Pennsylvania 19th District
The Mason-Dixon Line, the historic boundary between Maryland and Pennsylvania, runs through some of the country’s most pleasant rolling farmlands, west of the Susquehanna River and through the Appalachian Mountains. The area was home to the westernmost capital of the United States during the Revolutionary War: the small city of York, capital from September 1777 to June 1778. York is where the Continental Congress passed the Articles of Confederation, received word from Benjamin Franklin in Paris that the French would help the colonies with money and ships, and issued the first proclamation calling for a national day of thanksgiving. A little more than four score years later, Robert E. Lee’s Confederate troops crossed over this invisible line and were repelled in the Battle of Gettysburg in July 1863. Not much today suggests that this region was either a frontier or the object of bloody struggle. The green farmland seems peaceful, prosperous and mostly undisturbed by the current era’s commercial trappings and stylistic excesses. This is where former President Dwight D. Eisenhower, of Pennsylvania Dutch stock, chose to quietly spend his retirement years.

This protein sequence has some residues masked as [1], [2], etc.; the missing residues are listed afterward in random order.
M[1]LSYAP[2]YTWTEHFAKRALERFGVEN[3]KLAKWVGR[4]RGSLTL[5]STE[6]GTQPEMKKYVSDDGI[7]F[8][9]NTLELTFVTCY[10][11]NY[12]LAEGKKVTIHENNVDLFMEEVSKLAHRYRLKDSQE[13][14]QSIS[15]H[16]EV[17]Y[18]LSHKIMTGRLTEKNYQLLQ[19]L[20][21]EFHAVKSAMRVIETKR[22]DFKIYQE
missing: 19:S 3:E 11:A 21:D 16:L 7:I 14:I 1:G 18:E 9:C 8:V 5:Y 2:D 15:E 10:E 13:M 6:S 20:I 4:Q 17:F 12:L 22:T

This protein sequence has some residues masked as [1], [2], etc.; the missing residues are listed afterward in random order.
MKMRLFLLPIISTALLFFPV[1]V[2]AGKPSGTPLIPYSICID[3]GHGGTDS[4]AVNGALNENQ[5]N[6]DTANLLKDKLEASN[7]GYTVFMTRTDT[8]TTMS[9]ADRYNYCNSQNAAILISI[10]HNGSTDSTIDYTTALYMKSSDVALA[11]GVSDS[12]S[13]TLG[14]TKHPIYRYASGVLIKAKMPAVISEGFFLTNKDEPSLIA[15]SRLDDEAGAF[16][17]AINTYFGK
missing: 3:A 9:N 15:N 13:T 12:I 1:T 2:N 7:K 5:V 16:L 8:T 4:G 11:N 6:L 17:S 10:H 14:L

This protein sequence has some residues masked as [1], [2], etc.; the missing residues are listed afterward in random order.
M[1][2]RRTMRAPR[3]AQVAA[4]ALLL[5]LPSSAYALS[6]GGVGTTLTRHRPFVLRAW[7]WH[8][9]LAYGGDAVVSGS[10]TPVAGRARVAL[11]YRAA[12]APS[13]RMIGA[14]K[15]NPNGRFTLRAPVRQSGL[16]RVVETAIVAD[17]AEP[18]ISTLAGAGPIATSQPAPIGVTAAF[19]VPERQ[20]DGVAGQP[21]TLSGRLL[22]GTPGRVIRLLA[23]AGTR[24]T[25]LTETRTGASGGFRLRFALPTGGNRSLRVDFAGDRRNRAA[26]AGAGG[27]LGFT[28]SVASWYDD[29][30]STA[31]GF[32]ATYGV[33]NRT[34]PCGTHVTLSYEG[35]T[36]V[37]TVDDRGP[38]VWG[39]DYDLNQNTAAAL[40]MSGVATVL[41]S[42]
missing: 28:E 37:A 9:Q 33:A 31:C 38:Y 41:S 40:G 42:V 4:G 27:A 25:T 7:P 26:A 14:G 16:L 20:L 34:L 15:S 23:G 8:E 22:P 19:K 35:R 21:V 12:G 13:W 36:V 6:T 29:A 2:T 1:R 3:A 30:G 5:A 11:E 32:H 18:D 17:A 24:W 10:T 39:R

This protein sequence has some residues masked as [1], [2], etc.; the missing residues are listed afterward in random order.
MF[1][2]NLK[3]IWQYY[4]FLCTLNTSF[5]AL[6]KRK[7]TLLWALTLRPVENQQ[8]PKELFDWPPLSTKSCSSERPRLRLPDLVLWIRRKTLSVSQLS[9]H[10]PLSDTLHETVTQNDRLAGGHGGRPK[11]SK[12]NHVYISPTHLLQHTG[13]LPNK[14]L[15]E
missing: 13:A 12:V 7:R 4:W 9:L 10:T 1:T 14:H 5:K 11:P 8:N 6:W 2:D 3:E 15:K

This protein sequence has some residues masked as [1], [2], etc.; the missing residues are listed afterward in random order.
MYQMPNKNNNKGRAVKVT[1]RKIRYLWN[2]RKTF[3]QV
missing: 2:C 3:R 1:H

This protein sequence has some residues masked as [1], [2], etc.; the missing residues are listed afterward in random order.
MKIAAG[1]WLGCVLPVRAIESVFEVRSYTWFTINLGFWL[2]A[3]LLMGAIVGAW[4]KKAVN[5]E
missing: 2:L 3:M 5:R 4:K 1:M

2008 Presidential Vote
|Cook Partisan Voting Index|
The Mason-Dixon Line forms the southern boundary of the 19th Congressional District of Pennsylvania, which includes all of Adams and York counties and part of Cumberland County to the north—relatively fast-growing areas in slow-growing Pennsylvania. The 19th takes in the fruit belt of Adams County, the Harrisburg suburbs across the Susquehanna and part of the old town of Carlisle, with Dickinson College, the Carlisle Barracks, and the U.S. Army War College. Hanover, in York County, is one of the world’s snack headquarters, home to Snyder’s of Hanover, which makes one of every four pretzels sold in the U.S., as well as potato chip giant Utz. The district’s biggest city is York, the site of Harley-Davidson’s largest manufacturing plant, with about 2,500 employees. York is also home to the USA Weightlifting Hall of Fame at the York Barbell Company. Many of its residents commute less than an hour to work in Baltimore and a few hardy souls commute to jobs in Washington D.C. With an 8% population increase from 2000 to 2007, York has been one of the fastest-growing large counties in the Northeast. The city also has a growing Hispanic population, mainly Puerto Rican. In Gettysburg, many Hispanics work the abundant orchards, which has led local farmers to advocate for increased immigration. Politically, the 19th is heavily Republican. President George W. Bush won 64% of the vote here in 2004, and Republican nominee John McCain won 56% in 2008.